The Fisheries Administration (FiA) and World Wide Fund for Nature Cambodia (WWF-Cambodia) are beefing up their efforts to protect the remaining Irrawaddy dolphins in Kratie province following the death of another dolphin last week.
The FiA and WWF-Cambodia on May 14 issued a statement saying they were saddened by the loss of the adult male in Kratie. The dolphin, which weighed 93kg and was 215cm long, was found dead two days prior, about 36km downstream of the Kampi pool.
According to their statement, this was the third adult of the species that had died this year.
Their research team had examined the carcass and found a wound on its tail and a long scratch below its dorsal fin.
“The team suggested that the dolphin died about two days ago, but was not able to conclude whether the death was caused by a gill net, as no marks consistent with that kind of cause of death were discovered.
“The death of a healthy adult dolphin is especially sad given their currently small population, as the death will directly affect the breeding potential of the Mekong dolphins. The carcass was transferred to the WWF Office in Kratie province, where continued investigations will take place to determine the exact cause of death,” the statement said.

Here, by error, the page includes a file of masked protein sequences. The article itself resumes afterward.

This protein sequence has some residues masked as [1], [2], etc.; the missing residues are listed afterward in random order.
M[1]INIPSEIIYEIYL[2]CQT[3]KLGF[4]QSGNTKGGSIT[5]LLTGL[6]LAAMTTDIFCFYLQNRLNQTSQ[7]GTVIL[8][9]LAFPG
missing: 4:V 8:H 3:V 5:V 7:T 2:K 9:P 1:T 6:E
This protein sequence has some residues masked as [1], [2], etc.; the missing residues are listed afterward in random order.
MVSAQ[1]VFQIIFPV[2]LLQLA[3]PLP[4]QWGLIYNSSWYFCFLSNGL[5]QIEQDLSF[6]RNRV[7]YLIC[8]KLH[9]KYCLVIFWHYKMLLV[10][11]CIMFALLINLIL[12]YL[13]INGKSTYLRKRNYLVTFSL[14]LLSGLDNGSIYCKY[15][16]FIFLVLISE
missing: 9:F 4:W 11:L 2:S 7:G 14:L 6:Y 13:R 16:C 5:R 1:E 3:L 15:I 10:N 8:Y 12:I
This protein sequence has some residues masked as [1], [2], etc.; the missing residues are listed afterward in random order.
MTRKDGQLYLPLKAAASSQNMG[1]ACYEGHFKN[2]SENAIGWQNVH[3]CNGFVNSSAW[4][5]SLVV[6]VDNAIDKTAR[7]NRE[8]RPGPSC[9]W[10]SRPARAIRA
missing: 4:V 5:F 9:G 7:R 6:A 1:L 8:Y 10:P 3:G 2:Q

The Irrawaddy dolphin is listed as critically endangered on the International Union for Conservation of Nature (IUCN) Red List.
A 2020 population census estimated that only 89 dolphins were still swimming in a 180km stretch of the Mekong River in Cambodia.
The FiA and WWF-Cambodia said that despite a government ban on the use of gillnets in the Mekong habitat – and strict enforcement of the ban – entanglement in fishing nets continues to be the leading cause of death in the adult dolphin population.
“It is one of the reasons why senior officials from the national government of Fisheries Administration and WWF staff conducted a review of law enforcement strategy earlier this week. Through a series of meetings with provincial fishery officials and river guards in Kratie and Stung Treng provinces, some immediate measures had been adopted,” said the statement.
Fisheries management would be strengthened and patrols would be increased – during the day and at night – in order to conserve the remaining dolphins and protect the River’s mega fish species.